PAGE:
By KN Hemant Kumar
High effi economic benefi reduced greenhouse gas emissions, they ciency transformers create ts for society. Besides improve reliability and give a potentially longer service life by bringing down temperature rises through energy efficiency (EE) improvements. India has, by now, adopted the international IEC standards and also introduced star labelling for select categories of transformers.
According to the Leonardo Energy – Transformers Report 2005, the global transmission and distribution network losses will lead to global economic loss of more than US$61 billion annually and annual greenhouse gas emissions of more than 700 million tons. In general, it is estimated that one-third of network losses occur in transformers and of these transformer losses, 70 per cent occur in distribution transformers. The report estimates that the total electricity lost on utility networks around the world in 2005 was approximately 1,279 TWh, and of that, distribution transformers consumed 298.4 TWh.
Most power losses occur in the transformer core made up of magnetic steel or in the electrical coils or windings of either aluminium or Copper.
Copper reduces load loss, because it is a more efficient conductor. By reducing load loss, Copper wound transformers helps increase profit margins of power distribution companies. Besides, the smaller size of copper transformers saves core steel as well as structural elements, including the tank, oil, cooling equipment and other accessories. And copper being stronger than aluminium, the former withstands stresses better than aluminium, thus, extending the transformer’s life and reducing lifecycle maintenance costs. The market size for transformers in 2013 was at 266,000 MVA in India and has seen an annual growth of 17% year on year. The target for capacity addition during the 12th Five-Year Plan is 88,000 MW.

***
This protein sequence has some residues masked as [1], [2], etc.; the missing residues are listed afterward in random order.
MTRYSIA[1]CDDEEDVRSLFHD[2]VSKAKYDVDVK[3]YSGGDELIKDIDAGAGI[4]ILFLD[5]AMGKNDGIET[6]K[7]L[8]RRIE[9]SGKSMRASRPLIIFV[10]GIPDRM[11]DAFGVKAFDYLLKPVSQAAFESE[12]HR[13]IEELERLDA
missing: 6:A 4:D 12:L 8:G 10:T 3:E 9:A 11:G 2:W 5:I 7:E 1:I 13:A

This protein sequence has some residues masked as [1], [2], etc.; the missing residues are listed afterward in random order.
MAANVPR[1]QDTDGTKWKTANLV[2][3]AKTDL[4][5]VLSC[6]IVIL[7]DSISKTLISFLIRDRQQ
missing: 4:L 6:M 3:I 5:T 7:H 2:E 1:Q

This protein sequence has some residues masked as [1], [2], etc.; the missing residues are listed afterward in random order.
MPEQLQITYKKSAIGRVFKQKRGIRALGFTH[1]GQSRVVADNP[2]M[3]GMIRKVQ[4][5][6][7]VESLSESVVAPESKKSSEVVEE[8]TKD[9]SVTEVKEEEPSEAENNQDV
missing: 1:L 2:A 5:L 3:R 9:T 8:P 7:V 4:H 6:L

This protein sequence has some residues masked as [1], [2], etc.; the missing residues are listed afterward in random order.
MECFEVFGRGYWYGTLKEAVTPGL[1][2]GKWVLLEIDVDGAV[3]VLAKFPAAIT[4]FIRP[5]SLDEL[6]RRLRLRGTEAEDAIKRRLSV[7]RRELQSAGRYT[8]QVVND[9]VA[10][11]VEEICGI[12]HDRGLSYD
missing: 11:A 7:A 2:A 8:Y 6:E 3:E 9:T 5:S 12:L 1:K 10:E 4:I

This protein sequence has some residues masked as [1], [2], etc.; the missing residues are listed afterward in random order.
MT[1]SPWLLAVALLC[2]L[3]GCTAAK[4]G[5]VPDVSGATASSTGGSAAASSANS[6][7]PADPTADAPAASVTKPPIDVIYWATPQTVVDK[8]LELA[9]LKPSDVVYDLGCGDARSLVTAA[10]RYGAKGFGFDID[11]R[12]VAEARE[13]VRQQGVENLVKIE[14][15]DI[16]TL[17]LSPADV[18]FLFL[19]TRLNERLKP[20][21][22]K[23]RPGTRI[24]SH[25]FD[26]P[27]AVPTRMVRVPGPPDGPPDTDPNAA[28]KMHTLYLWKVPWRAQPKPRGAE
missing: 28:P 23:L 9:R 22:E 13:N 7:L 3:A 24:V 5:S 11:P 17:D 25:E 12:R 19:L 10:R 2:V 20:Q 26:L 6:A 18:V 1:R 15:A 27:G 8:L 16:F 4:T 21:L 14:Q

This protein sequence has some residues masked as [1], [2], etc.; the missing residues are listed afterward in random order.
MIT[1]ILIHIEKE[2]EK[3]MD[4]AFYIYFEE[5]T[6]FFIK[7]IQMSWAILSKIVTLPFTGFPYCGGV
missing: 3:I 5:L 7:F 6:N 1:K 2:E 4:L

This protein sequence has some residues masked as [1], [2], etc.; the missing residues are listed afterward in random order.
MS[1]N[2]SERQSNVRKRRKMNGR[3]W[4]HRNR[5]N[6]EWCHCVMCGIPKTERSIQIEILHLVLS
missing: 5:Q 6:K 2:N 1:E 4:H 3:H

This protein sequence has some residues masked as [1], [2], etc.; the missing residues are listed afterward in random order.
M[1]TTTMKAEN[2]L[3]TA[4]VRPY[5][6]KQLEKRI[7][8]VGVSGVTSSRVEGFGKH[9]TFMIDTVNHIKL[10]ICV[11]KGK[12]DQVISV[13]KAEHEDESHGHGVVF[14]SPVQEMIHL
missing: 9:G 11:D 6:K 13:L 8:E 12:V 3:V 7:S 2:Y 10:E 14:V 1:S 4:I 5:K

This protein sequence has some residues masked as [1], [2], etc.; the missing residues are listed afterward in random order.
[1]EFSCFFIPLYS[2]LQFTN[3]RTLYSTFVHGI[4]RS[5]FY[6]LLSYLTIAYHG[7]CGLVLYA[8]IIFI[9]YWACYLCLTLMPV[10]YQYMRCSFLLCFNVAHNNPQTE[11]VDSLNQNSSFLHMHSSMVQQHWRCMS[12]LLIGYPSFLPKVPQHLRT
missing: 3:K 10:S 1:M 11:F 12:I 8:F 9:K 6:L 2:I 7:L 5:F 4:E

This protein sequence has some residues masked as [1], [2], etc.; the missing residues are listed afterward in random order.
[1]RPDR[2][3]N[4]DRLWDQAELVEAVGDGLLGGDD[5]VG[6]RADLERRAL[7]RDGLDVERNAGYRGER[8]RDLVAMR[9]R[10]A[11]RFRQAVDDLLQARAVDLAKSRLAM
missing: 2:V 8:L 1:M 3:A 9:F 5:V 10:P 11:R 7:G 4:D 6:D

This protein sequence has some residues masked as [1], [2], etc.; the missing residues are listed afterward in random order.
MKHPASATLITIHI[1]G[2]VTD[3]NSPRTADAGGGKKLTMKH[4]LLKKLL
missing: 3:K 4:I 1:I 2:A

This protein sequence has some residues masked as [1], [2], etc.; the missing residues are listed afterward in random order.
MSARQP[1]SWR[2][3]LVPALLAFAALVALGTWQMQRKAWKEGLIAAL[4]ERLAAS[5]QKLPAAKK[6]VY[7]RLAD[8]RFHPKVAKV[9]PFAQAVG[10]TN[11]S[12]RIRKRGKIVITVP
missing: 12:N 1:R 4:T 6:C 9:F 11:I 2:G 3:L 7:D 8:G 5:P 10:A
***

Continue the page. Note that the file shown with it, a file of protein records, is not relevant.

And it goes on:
Potential for improvement
According to World Bank statistics, energy losses throughout the world’s electrical distribution networks amount to 1683 TWh. They vary from country to country between 3.7% and 26.7% of the electricity use, which implies that there is a large potential for improvement.
After lines, distribution transformers are the second largest loss-making component in electricity networks. Transformers are relatively easy to replace, certainly in comparison with lines or cables, and their efficiency can fairly easily be classified, labelled and standardised. Moreover, modern technology exists to reduce energy losses by up to 80%.
The largest power transformers have efficiencies at full load of 99. 75%. Distribution transformers are smaller, less efficient and more lightly loaded. Transformers in urban distribution (typically 250 – 1000 kVa) may lose 1-2 % of energy transformed as heat. For smaller transformers in rural areas (50 – 100 kVa) efficiency in operation can be as low as 95%. In a constantly developing environment, energy consumption is an issue to be urgently dealt with. For instance, in EU, over 4 million distribution transformers have been installed ie 1 unit for every 80 citizens. It takes 7 – 8 of the largest nuclear power stations to compensate the energy losses in these transformers. All the wind turbine capacity installed in 2000 covers only 10% of these losses in distribution transformers.
Replacing all distribution transformers by energy efficiency types could save 200 TWh a year, equivalent to 130 million tonnes of CO2 emissions – an advantage large large enough to justify the effort.
Clearly energy efficiency in power distribution transformers is a key factor in sustainable electrification.